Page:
How You Can Profit From the Demise of the Minimum Wage Worker

Will technological advances, and a federal minimum wage increase, annihilate minimum wage workers?

Jun 14, 2014 at 11:31AM


REEM-C and REEM. Photo credit: JosepPAL via Wikimedia Commons

Should the federal minimum wage be increased? This is a complicated question. On one hand you have the fact that despite the increase in the cost of living, the federal minimum wage hasn't been increased since July 2009. On the other hand, you have the fact that the Bureau of Labor Statistics, or BLS, estimates that of the 58.8% of workers making an hourly wage in 2013, only 4.3% made at, or below, the minimum wage.

Regardless of where you fall in this debate, one thing you might not have considered is the possibility that minimum wage workers could be a dying breed, and that raising the minimum wage could hasten this demise. Here's why.

The technology curse
There's no question that technological advances have made our lives easier and more efficient. But, the flip side of this is the fact that in certain situations, machines can now take the place of human employees. For example, in a restaurant in China -- appropriately named "Robot Restaurant" -- robots cook, wait, and entertain diners, all while cutting costs for the owner of the restaurant.  


Atlas robot. Photo: DARPA via Wikimedia Commons.

In addition, San Francisco-based company Momentum Machines has developed a robot that can make 360 gourmet burgers per hour, all without human aid. More importantly, Momentum Machines says on its website(emphasis mine): "The labor savings allow a restaurant to spend approximately twice as much on high quality ingredients and the gourmet cooking techniques make the ingredients taste that much better." 

The above examples aren't the only robots in development, or use. Boeing (NYSE:BA) makes robots that are useful to the military. Unbounded Robotics is developing a "room service" robot that can deliver food, pick up trays, and inspect hotel rooms. And Google's (NASDAQ:GOOG) (NASDAQ:GOOGL) recently acquired Boston Dynamics makes the Atlas: a humanoid robot that could be the platform for a first-responder robot.

More importantly, these are just a few of the robots in development and currently in use, but they're an example of what robots can be used for, and how technology is advancing at a rapid pace. 

Why this could affect minimum wage workers
According to the BLS, there are a number of characteristics that make up the typical worker making at, or below, minimum wage:

  • They tend to be young: "Although workers under age 25 represented only about one-fifth of hourly paid workers, they made up about half of those paid the federal minimum wage or less."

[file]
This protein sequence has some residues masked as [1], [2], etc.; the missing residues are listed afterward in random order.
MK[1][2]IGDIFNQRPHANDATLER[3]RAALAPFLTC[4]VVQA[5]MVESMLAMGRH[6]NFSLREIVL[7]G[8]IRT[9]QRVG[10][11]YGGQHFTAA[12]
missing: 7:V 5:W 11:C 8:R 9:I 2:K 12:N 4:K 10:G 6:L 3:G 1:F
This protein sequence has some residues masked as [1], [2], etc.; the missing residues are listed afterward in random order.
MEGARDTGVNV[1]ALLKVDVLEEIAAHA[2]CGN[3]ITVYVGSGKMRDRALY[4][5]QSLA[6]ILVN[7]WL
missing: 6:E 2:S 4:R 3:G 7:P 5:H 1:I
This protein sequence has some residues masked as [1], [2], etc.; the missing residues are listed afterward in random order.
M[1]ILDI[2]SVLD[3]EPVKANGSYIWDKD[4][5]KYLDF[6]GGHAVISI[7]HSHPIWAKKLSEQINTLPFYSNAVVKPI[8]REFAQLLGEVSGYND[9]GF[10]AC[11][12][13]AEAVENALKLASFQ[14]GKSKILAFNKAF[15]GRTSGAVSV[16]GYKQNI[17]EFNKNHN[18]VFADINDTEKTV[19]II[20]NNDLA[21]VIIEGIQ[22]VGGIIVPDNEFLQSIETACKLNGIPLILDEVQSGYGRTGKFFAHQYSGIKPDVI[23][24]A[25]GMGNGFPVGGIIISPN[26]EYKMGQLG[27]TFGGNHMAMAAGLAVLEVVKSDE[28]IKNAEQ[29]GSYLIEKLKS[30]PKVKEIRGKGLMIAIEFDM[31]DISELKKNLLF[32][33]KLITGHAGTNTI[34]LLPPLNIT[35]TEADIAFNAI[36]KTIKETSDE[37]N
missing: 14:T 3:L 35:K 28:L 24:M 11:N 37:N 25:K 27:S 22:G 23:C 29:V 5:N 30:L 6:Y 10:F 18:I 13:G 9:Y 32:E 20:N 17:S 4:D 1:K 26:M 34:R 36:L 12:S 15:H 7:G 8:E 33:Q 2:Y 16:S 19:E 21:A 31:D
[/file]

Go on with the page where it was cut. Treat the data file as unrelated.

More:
• They tend to be unmarried -- approximately 66.8% have never been married, compared to 20.7% who are married, and 12.5%, which are listed as "other." 
  • They tend to be less educated -- approximately 28.1% don't have a high school diploma, 29.7% are high school graduates with no college, 28.3% have some college but no degree, 6.1% have an associate degree, and 7.9% have a bachelor's degree and higher. 
  • They tend to be employed in service-related jobs: "Almost two-thirds of workers earning the minimum wage or less in 2013 were employed in service occupations, mostly in food preparation and serving-related jobs." 

The above characteristics are important because they show that most workers making minimum wage or less are high school to college age and not married (and thus less likely to be supporting a family). And two, most of the people making minimum wage are employed in a position that doesn't require advanced skill.

Consequently, there are two things that can be extrapolated from these points from the BLS study: One, those employed in minimum wage jobs aren't there for a career (thus increasing turnover); two, because the jobs themselves require minimum skills, robots could be a perfect way to cut escalating labor costs. As Bill Gates stated on MSNBC months ago: "If you raise the minimum wage, you're encouraging labor substitution, and you're going to go buy machines and automate things -- or cause jobs to appear outside of that jurisdiction. And so within certain limits, you know, it does cause job destruction." 

The runaway technology train
Robots are playing an ever-increasing roll in everyday life. For workers making at or below minimum wage, this could be a problem. Labor costs are a significant portion of businesses' expenses, and increasing that could further encourage employers to look at the possibility of automating jobs, just like Gates said. That's not to say that raising the minimum wage is necessarily a bad idea, but it is to say that there could be unintended consequences in doing so. On the flip side, increasing the use of robots could be beneficial to higher-skilled jobs, thanks to a surge in demand for this type of technology.